However, I doubt that money is the overriding consideration here. California Chrome has taken his connections through a Triple Crown campaign and to the Breeders' Cup. One can hardly blame them for believing the world is their oyster.
And so they'll go diving for pearls in exotic and prestigious places. These folks may be more tempted by the Arc de Triomphe than another Breeders' Cup Classic before their horse enters the breeding shed in their unbridled pursuit of lofty goals in every aspect of the game.
But I wouldn’t be too surprised if Chrome never won another race in top company. He hasn't really been the same since he sustained a minor injury at the start of the Belmont Stakes. For the second time now, his trainer suggested post-race that he may not have had the horse fully cranked.
If I owned a Triple Crown prospect, Sherman would still be my first choice to get the horse through it safely as well as competitively, but the current circumstances under which he works seems a waste of his talents.
Consequently, it's the rematch between Shared Belief and Bayern that fuels my interest more. And if that meeting should include Constitution, Tonalist, Palace Malice and other high-profile performers, so much the better.
The question now is whether Shared Belief really will race outside California prior to the Breeders' Cup Classic at Keeneland. Victories in the Santa Anita Handicap and Gold Cup at Santa Anita, Del Mar’s Pacific Classic and the Awesome Again back in Arcadia could add four G1 wins to this year's Horse of the Year contender without ever having to leave the state, although Jerry Hollendorfer did mention New York during last week’s media teleconference.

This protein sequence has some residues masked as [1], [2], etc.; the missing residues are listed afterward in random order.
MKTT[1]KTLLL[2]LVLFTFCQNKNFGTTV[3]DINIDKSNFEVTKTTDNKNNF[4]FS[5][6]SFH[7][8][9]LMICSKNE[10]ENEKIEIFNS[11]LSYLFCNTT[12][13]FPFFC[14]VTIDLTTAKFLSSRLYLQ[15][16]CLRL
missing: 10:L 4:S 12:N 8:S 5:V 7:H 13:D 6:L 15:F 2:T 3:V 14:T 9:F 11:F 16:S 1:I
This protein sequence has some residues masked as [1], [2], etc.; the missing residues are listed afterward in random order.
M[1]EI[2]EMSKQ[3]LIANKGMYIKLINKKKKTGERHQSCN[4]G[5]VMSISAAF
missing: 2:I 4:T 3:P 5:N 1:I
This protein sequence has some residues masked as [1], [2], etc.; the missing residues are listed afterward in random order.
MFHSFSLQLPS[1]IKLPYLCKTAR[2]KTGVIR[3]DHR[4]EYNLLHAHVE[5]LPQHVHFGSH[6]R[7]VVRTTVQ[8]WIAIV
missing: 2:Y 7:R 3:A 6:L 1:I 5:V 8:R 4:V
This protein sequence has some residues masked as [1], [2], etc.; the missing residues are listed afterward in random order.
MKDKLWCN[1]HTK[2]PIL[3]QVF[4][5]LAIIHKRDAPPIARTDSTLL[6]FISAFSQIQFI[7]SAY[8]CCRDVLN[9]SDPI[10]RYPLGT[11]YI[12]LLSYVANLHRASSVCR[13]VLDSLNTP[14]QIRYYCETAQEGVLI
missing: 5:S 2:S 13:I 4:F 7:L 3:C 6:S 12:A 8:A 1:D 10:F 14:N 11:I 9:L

Hopefully a competitive rivalry between Shared Belief and Bayern will develop and force an expansion into New York. Another question is whether Shared Belief's trainer is ready to wrangle his share of the national spotlight from the likes of Baffert, Todd Pletcher, Bill Mott, et al, even if he cares about such things. As usual, only time will tell.
SPEAKING OF THE EMPIRE STATE
NYRA could use some help in finding out why a sudden rash of breakdowns has recurred this winter. Just possibly the answer might come from a different perspective, but NYRA, and racing in general, never appears willing to embrace outside help from racing fans, horseplayers in particular.
And so it’s highly doubtful they would craft a video package of the unfortunate race events from all vantage pints, however unsettling, including past performances for each horse, and to provide a synopsis of what they have learned from their investigations to the public. Maybe fresh sets of eyes will help. Any good suggestion could prove useful in the future.
Who Will Step Up Now?
When David Skorton, Gov. Andrew Cuomo's original Reorganization Board Chairman, vacated that position last December, the news coverage
it was also revealed in the news coverage that Bennett Liebman, the Governor's top adviser on gambling, had retired.
Like many, I have long regarded Liebman as the straightest shooter involved with New York racing in his various roles as regulator, industry observer, and NYRA board member. I applauded his appointment as Deputy Secretary of Gaming and Racing but was profoundly disappointed by his uncharacteristic public silence on racing issues. Hopefully, he will be moved to resume his insightful commentary.
The current Board Chairman vacancy provides an opportunity to appoint someone more inclined to keep the State's residents, voters, and racing customers informed as to what Team Cuomo really has in mind for the franchise and its properties in the future, maybe even accept public feedback on its plans and objectives. Horseplayers can only dream.
Written by Indulto